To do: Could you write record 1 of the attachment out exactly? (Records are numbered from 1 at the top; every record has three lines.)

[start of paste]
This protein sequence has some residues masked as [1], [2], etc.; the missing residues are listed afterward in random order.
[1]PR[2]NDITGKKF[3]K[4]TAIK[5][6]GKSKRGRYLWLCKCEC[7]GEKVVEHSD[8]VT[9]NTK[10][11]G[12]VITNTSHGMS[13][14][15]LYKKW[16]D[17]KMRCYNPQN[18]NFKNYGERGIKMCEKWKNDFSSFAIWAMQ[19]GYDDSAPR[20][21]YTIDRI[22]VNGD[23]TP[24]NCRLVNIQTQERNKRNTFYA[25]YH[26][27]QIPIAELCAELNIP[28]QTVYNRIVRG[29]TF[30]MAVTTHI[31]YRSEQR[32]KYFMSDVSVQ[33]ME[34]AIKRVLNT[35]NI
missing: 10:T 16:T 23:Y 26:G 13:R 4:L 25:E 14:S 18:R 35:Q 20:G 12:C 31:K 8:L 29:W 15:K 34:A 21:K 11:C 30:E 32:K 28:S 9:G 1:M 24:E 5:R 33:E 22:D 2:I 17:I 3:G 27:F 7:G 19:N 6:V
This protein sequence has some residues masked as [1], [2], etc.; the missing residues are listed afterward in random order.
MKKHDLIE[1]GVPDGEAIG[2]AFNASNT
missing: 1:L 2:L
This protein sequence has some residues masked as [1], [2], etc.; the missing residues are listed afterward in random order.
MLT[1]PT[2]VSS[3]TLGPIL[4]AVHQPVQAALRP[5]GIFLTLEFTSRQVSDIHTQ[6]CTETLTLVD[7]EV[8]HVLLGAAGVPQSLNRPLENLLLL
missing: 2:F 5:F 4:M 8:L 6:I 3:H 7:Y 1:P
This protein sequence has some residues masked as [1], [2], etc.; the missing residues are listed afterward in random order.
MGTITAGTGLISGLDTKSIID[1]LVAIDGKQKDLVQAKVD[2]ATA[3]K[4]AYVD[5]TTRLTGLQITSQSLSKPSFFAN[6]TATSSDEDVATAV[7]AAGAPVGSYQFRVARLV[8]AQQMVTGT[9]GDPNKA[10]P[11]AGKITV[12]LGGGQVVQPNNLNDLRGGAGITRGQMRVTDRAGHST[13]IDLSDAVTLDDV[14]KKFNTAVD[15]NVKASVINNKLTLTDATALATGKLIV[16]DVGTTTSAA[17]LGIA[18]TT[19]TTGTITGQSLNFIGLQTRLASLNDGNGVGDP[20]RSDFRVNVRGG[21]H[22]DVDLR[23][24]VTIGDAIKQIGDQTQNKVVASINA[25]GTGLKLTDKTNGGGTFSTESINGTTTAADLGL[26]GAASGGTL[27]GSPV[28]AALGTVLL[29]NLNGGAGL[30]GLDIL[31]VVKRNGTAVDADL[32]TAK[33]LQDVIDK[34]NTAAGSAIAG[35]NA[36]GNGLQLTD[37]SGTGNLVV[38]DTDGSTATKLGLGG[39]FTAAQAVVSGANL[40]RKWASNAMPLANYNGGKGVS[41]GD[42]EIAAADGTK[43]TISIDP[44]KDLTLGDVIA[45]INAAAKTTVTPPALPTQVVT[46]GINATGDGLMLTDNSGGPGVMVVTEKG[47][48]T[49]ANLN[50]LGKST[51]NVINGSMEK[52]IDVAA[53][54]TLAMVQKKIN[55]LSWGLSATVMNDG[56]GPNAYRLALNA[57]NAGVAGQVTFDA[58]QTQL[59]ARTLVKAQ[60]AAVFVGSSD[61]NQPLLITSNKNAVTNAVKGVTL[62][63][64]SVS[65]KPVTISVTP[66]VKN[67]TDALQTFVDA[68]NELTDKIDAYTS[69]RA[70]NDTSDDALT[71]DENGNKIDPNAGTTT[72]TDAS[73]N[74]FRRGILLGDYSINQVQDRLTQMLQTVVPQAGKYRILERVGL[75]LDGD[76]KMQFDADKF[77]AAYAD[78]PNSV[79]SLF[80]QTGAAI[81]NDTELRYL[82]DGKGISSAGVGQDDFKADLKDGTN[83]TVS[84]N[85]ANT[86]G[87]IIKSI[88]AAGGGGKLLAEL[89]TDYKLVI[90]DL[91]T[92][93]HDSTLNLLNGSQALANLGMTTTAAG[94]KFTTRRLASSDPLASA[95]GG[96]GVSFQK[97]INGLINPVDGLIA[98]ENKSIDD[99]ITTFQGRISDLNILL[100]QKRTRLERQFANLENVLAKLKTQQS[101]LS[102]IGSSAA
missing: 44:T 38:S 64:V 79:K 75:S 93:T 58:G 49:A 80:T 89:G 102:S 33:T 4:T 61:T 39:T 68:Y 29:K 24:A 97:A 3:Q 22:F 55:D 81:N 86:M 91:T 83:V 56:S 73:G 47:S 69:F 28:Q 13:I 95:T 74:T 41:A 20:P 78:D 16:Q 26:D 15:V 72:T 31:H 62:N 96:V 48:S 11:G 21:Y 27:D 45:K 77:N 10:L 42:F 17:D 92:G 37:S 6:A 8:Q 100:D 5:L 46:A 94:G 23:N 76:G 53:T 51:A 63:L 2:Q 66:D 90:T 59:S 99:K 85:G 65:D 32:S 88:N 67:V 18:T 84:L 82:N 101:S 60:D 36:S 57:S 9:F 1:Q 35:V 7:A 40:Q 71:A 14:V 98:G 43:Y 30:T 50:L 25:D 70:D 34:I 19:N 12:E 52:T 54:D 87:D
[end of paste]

This protein sequence has some residues masked as [1], [2], etc.; the missing residues are listed afterward in random order.
[1]PR[2]NDITGKKF[3]K[4]TAIK[5][6]GKSKRGRYLWLCKCEC[7]GEKVVEHSD[8]VT[9]NTK[10][11]G[12]VITNTSHGMS[13][14][15]LYKKW[16]D[17]KMRCYNPQN[18]NFKNYGERGIKMCEKWKNDFSSFAIWAMQ[19]GYDDSAPR[20][21]YTIDRI[22]VNGD[23]TP[24]NCRLVNIQTQERNKRNTFYA[25]YH[26][27]QIPIAELCAELNIP[28]QTVYNRIVRG[29]TF[30]MAVTTHI[31]YRSEQR[32]KYFMSDVSVQ[33]ME[34]AIKRVLNT[35]NI
missing: 10:T 16:T 23:Y 26:G 13:R 4:L 25:E 14:S 18:R 35:Q 20:G 12:C 31:K 8:L 29:W 15:K 34:A 21:K 11:C 30:E 32:K 28:S 9:G 1:M 24:E 5:R 33:E 22:D 2:I 17:I 3:G 27:F 7:G 19:N 6:V